The European Union last week initiated a case at the World Trade Organization (WTO) against steel and aluminum tariffs imposed by Trump’s administration and requested consultations with Washington. This initiation is the first step in the WTO dispute settlement process. “The WTO Secretariat has received the EU request for dispute settlement consultations on the US Section 232 measures,” a WTO official commented, adding that the content would only be made public once all WTO member states are familiar with it. Earlier, the EU Trade Commissioner Cecilia Malmstrom said that the EU would take the United States to the WTO to attack the legality of the new tariffs.
Ms. Malmstrom said that the tariffs were in fact “illegal” and a classic case of trade protectionism. She also admitted that negotiations with the US administration were currently not possible. The US tariffs — 25 percent on steel and 10 percent on aluminum — also triggered what the EU called “rebalancing measures”. “We are not seeking to escalate any situation,” Ms. Malmström said, “but not responding would be the same as accepting these tariffs, which we consider are illegal.” These words echoed those of French President Emmanuel Macron who called the tariffs “illegal” and said that Europe would respond in a “firm and proportionate manner”.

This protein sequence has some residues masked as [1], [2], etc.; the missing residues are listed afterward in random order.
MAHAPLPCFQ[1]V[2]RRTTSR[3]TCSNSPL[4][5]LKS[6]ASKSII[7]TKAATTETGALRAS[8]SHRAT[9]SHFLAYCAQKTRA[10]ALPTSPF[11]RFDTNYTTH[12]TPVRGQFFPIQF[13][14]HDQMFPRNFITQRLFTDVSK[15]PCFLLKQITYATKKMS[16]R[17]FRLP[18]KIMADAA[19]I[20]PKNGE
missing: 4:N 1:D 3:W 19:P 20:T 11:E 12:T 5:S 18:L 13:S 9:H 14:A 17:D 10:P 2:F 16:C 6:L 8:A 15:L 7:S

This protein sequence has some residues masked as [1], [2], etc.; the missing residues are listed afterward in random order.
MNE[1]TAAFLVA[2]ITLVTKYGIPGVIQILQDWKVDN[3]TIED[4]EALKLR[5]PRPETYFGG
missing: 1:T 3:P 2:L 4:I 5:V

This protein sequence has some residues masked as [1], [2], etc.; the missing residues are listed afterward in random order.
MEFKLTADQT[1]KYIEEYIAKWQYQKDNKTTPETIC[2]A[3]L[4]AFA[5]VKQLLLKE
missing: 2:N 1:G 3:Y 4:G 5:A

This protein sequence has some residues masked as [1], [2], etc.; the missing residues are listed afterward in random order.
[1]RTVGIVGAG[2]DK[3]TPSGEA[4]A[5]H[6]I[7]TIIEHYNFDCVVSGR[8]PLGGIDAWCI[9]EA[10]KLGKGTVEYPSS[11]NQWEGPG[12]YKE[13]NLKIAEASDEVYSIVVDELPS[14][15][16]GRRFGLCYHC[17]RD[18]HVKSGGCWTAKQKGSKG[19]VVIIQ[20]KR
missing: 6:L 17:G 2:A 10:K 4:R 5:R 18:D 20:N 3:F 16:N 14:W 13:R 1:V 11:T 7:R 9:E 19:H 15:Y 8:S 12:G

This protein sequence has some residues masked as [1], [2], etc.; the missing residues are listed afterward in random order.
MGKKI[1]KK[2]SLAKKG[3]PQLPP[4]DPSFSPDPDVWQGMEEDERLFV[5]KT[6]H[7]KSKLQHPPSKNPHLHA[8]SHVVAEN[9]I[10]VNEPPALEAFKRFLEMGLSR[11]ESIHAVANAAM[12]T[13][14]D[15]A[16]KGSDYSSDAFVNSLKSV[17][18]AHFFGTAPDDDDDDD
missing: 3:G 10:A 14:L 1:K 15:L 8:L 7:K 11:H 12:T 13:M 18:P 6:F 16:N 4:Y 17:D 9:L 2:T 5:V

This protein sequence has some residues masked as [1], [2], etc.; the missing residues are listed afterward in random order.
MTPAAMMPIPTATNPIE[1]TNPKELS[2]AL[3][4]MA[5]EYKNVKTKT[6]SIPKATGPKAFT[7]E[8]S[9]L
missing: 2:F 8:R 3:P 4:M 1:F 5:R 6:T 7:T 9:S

The EU was hit by the US sanctions together with Mexico and Canada. Canadian Prime Minister Justin Trudeau said that his country was also imposing dollar-for-dollar tariffs on US goods starting on 1 July. The EU’s Malmström also sharply criticized Washington’s assertion that the tariffs were levied on the ground of national security, saying the reason cited by the US “is not relevant … it is pure protectionism.” “European steel and aluminum exports to the United States cannot be seen as a threat to their internal security.” Ms. Malmstrom also added that the tariffs would have a negative impact on jobs on both sides of the Atlantic. She also hinted that the EU was not responsible for the problems identified by the White House, hinting that China was to blame.